The ongoing labour unrest in China is seen by many as a labour market response to uncompetitive wages offered by foreign companies. And, to a large extent, this is true. Changing demographics are reducing the supply of ultra-cheap young labourers from the countryside to coastal export-processing zones, giving labour more bargaining power.
But explaining China’s newly assertive workers purely on economic grounds misses the larger—and more interesting—political context. For labour activism is only one of the many signs of a broader political re-awakening in Chinese civil society.
For years, Western observers have been disheartened by the lack of political change in China. Modernization theory predicts that rapid economic progress should help liberalize the political system, but this hasn’t occurred in China since 1989. Until now.Enjoying this article? Click here to subscribe for full access. Just $5 a month.
In addition to migrant workers who have risked their jobs and personal safety in joining the strikes, China has seen other forms of civic activism and political assertiveness at the grassroots level.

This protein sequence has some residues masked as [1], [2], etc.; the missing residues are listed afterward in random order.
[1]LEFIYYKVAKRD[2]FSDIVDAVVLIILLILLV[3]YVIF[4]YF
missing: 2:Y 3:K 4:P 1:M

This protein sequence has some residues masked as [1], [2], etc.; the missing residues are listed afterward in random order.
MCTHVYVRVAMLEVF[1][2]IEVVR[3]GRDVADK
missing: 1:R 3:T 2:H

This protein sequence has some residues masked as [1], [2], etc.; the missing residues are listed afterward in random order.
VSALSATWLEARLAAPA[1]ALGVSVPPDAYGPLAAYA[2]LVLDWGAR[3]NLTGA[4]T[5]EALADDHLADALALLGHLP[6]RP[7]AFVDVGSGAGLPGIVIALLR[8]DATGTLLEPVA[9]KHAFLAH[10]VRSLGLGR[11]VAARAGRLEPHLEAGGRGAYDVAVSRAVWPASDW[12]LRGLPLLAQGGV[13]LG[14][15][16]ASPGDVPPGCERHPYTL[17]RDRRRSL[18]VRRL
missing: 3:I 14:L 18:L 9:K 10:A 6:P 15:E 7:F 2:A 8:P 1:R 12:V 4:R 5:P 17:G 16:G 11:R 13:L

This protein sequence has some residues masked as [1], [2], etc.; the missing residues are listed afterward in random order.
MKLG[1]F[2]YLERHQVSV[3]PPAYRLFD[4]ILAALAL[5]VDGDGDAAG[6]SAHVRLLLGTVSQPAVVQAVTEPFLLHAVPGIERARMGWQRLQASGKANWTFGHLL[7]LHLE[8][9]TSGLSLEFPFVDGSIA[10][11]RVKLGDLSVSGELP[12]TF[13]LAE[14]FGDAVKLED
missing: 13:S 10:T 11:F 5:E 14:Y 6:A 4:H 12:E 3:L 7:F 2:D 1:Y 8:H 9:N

What’s interesting about this new political reawakening is that on the surface it doesn’t look all that political. Instead of calling for democracy and freedom, participants in these activities focus on issues directly related to their economic interests, property rights and social justice. Examples include fighting off local governments’ attempts to build polluting factories, seize farmers’ land without compensation and evict urban residents from their homes. Criticism of government policy and performance in delivering public services and protecting social justice are routine in Chinese publications and on-line venues. And, of course, the ostensibly apolitical nature of such civic activism makes it much harder for the Communist Party to suppress it with brutal force.
Several forces have contributed to the reawakening. Clearly, the information revolution—a direct result of economic modernization—has helped change values and reduced the costs of organizing collective action. It has also magnified the political impact of such moves (even inspiring copycat action), while the rapidity with which the latest labour unrest has spread would have been inconceivable without the assistance of the Internet and cell phones.
Rising physical mobility of the population is another factor—as ordinary Chinese citizens have more opportunities to compare how conditions differ among China’s diverse localities, they acquire a greater awareness of the political and social injustice of their own surroundings and become less tolerant of such injustices.